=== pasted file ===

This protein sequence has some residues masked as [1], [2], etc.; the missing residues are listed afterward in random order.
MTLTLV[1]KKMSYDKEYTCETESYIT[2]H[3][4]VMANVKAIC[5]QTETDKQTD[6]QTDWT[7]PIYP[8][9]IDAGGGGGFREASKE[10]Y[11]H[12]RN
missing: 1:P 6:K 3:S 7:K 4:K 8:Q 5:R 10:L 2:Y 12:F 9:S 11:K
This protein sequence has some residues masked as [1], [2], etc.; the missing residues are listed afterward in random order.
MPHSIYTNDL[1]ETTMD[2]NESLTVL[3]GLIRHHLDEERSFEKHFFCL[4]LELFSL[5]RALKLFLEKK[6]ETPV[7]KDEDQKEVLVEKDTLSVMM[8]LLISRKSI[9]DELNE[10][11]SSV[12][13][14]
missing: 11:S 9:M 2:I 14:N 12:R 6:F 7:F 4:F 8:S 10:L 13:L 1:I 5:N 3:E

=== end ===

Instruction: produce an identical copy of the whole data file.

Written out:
This protein sequence has some residues masked as [1], [2], etc.; the missing residues are listed afterward in random order.
MTLTLV[1]KKMSYDKEYTCETESYIT[2]H[3][4]VMANVKAIC[5]QTETDKQTD[6]QTDWT[7]PIYP[8][9]IDAGGGGGFREASKE[10]Y[11]H[12]RN
missing: 1:P 6:K 3:S 7:K 4:K 8:Q 5:R 10:L 2:Y 12:F 9:S 11:K
This protein sequence has some residues masked as [1], [2], etc.; the missing residues are listed afterward in random order.
MPHSIYTNDL[1]ETTMD[2]NESLTVL[3]GLIRHHLDEERSFEKHFFCL[4]LELFSL[5]RALKLFLEKK[6]ETPV[7]KDEDQKEVLVEKDTLSVMM[8]LLISRKSI[9]DELNE[10][11]SSV[12][13][14]
missing: 11:S 9:M 2:I 14:N 12:R 6:F 7:F 4:F 8:S 10:L 13:L 1:I 5:N 3:E